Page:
They leverage big data, human researchers, and AI to identify consumer insights that companies can leverage from. But one of the services that they offer is they offer a free innovation assessment.

And what that does is it gives you your innovation arc type, and how you can leverage this, from strengths perspective and from blind spots.

So I share this with you, is because I wanna share your boat me. So my innovation archetype is a roche's adventurer.

What that means is that I'm insatiable and I have a strong desire to push new ideas and projects forward quickly in an organization.

I'm also very curious, and I'm always looking for new information or inspiration around me. I take an analytical and thoughtful approach, and I'm pretty good at spotting those new opportunities.

So what do I know?

from being in the industry for 30 years, as Chris indicated, and threw a lot of diverse and unique functions within that?

What I know for sure is That influencing change is hard.

It's like climbing this mountain.

It takes time and effort and hard work to bring ideas to life.

So I want to start with a quote and I'm not going to tell you specifically about what this quarter's about, but you may recognize it.

We choose to pursue this idea and do other things.

Not because they are easy, but because they are hard, because the goal will serve to organize and measure the best of our energies and skills, because the challenge is one we are willing to accept.

And one we are unwilling to postpone, and one which we intend to win: Sibal pursuing a vision and pursuing an idea.

This is John F Kennedy talking about going to the moon in the next decade.

Btog CTAAnd what we know about this, is that innovation and change journey is not and should not be easy. We need to find that motivation to keep at it. We need to know our purpose, what inspires us, and where our own individual strengths can add value.

And sometimes it takes a long time to make those shifts in a team or in an organization.

For myself, what I know for sure is seeds that I plant today, or that you plant today, they may not grow for months.

And I've had, in my past experience, sometimes those seeds don't actually grow for years.

That's why it's important for us to build relationships, share information, and work together with people to solve problems, and by consciously and consistently tapping into people's logical, emotional, and co-operative interests.

We're able to gain that support along the way for new ideas.

So let's start. Let's start with what the logical appeals are.

This is where we need to tap into people's rational and intellectual positions. We need to offer a clear why the change is needed, and create that catalyst and urgency for change.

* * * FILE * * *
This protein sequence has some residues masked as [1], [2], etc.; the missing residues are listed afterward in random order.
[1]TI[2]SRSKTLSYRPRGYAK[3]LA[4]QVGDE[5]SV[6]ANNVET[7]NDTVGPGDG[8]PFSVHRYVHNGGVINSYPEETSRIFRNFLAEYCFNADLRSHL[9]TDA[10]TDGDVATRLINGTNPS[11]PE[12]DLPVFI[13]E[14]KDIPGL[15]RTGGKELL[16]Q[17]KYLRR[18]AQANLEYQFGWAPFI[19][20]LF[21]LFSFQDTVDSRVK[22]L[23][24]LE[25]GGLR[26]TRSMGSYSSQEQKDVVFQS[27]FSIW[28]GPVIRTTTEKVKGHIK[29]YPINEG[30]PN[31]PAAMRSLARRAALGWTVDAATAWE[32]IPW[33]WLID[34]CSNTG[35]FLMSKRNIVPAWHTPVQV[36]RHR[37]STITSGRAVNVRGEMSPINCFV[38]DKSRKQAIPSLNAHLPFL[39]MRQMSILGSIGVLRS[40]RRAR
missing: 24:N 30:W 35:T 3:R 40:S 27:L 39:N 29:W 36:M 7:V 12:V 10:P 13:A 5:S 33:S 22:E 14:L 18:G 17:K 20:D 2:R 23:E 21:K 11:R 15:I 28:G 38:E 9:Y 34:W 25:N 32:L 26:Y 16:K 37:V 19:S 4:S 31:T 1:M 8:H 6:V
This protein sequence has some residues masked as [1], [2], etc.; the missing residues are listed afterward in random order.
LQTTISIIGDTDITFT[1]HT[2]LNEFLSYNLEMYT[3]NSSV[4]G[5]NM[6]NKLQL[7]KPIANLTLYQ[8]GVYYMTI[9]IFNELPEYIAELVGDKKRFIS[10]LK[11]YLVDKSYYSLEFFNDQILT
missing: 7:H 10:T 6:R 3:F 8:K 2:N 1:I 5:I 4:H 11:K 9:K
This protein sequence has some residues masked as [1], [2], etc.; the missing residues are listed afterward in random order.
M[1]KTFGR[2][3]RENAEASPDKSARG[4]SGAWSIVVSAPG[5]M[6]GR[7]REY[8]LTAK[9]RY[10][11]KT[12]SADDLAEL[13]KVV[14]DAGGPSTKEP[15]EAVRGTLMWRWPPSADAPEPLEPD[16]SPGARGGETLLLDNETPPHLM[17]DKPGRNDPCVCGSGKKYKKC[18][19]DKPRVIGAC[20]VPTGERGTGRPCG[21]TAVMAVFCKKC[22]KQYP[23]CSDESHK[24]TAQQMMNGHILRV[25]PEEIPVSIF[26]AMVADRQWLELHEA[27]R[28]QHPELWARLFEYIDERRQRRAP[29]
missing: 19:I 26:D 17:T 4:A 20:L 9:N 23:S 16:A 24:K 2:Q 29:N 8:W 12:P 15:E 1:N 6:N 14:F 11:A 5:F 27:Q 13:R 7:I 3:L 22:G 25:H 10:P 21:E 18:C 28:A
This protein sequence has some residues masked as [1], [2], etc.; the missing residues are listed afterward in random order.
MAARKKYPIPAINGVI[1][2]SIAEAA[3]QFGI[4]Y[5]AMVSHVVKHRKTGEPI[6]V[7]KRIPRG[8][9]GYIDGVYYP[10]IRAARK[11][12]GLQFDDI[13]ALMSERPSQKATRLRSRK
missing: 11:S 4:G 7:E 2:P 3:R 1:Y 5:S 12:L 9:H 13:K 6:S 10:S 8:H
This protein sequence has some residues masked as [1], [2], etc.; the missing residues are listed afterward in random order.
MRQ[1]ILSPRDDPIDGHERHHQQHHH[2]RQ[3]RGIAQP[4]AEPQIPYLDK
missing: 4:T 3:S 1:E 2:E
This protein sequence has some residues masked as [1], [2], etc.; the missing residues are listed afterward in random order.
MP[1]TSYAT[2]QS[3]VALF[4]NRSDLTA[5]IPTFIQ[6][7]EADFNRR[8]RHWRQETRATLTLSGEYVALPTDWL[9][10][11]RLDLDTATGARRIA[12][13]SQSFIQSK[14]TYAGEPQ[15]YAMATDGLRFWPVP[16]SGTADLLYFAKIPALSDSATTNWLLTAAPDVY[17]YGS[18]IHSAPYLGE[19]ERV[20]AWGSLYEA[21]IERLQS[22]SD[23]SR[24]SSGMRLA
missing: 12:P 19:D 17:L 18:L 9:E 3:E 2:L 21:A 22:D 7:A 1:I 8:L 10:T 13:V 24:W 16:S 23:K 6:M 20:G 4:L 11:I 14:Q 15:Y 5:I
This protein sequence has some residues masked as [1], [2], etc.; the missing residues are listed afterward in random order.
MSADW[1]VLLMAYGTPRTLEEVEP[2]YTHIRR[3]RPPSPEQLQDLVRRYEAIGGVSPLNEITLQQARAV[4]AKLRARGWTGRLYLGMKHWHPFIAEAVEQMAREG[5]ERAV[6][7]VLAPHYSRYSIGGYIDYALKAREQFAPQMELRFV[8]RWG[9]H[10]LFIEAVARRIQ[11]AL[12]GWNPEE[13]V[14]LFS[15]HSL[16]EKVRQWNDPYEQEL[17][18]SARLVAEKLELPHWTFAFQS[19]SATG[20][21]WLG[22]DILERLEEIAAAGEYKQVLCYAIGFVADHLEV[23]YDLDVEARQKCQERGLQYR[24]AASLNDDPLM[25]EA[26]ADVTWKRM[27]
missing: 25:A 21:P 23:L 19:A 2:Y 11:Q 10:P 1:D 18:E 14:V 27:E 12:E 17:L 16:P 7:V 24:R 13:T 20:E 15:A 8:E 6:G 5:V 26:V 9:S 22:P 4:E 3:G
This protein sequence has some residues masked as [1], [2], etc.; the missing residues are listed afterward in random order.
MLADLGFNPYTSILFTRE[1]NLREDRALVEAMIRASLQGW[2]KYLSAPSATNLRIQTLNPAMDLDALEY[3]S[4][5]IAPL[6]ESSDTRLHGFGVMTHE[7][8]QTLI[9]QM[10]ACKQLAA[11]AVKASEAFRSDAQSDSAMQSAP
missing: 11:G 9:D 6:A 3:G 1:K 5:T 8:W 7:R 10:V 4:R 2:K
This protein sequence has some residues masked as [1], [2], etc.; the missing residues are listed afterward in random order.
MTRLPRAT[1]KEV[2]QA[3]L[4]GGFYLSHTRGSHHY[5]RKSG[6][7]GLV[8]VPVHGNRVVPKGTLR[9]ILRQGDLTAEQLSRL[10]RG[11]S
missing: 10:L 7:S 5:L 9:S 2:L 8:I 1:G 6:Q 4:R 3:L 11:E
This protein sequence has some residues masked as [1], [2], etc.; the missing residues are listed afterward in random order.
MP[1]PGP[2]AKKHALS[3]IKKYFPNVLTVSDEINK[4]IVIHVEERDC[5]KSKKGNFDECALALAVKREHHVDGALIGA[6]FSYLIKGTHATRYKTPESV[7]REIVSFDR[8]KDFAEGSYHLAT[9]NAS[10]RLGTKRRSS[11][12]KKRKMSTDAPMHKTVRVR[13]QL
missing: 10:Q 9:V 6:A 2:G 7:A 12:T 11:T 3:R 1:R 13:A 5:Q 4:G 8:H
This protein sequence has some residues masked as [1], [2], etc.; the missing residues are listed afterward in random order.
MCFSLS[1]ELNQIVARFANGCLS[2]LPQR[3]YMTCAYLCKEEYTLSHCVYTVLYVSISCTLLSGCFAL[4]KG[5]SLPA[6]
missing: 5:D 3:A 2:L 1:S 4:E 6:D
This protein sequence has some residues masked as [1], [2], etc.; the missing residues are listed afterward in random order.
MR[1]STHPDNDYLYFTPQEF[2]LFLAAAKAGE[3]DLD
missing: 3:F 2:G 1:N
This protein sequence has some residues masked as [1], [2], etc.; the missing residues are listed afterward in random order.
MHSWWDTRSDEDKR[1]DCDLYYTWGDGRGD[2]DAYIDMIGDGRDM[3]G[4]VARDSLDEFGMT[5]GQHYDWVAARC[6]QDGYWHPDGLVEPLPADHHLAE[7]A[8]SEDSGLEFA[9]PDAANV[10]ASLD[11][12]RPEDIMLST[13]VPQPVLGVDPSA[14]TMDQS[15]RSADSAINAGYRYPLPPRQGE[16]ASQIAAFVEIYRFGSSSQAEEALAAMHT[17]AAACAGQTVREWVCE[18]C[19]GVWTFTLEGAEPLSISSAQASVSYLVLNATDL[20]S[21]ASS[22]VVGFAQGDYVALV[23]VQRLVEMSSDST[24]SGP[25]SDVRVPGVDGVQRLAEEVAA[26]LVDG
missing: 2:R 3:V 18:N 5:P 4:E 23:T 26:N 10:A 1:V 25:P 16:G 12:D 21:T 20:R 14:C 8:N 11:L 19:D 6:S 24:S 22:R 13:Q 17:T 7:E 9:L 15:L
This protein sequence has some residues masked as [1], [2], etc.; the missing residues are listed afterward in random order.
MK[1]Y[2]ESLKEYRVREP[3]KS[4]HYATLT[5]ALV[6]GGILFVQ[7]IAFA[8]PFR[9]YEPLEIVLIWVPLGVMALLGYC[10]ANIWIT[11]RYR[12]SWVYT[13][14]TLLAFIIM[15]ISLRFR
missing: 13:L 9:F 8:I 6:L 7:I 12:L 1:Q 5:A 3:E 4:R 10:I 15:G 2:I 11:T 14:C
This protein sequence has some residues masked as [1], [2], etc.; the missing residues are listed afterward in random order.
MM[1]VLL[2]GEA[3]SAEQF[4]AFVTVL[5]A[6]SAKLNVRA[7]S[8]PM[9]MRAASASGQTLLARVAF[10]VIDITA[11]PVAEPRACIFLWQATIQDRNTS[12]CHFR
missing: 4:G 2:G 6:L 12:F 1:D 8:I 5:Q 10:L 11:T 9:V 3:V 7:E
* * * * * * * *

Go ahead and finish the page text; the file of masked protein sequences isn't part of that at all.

It fundamentally starts with building trust.

And the low spectrum of trust is, I, it's protect mode, but then you move to the high spectrum of trust. And that's where we get to we and successful partnerships and co creating.

And our, what happens in the low spectrum of trust is that people don't believe that we have their best interests in mind.

And they're afraid of the unknown, and it's their instinct, human instinct, to resist change.

This is neuroscience 101, and I'm fascinated.

Our goal is the pre-frontal cortex.

We want people there where they can actually digest and move forward with complex information. And that's where we process that.

The other parts of our brain, unfortunately, fire a lot more quickly.

And that's when we're under threat, or when we're under. No, under the unknown is presented to us.

And we get the amygdala, the amygdala kicking in, and it moves into fight or flight.

And right there, we get defensive, and we act protective.

So we do need to move people along this spectrum to help people get to operating within that pre-frontal cortex, where they can digest the information more successfully.

A little story about this, and when I joined a specific division within the organization, I was asked to actually mature the culture in a specific way.

And, I had enough knowledge and experience that I could ask really good questions and sometimes, technical questions of my partners.

And, I'll never forget sending my first, very technical question over to one of my partners, and I got a very cheeky response, but it was very telling to me.

And that response was, You shouldn't be asking questions like that.

And what that said to me is that that individual was fully in protect mode.

They didn't want to let me in on information that was happening within their team or within their group.

And over a period of a year, time, we were able to build that trust, And I did that through constantly showing up, being reliable, which we'll talk about.

Making sure that I was advocating for the good work that their team was doing, seeking his expertise, and his knowledge on the history of the team, respecting that knowledge and expertise.

And by doing that, and constantly coming to the table, and being an advocate, an a partner, for him, for his team, now we're fully in that co create.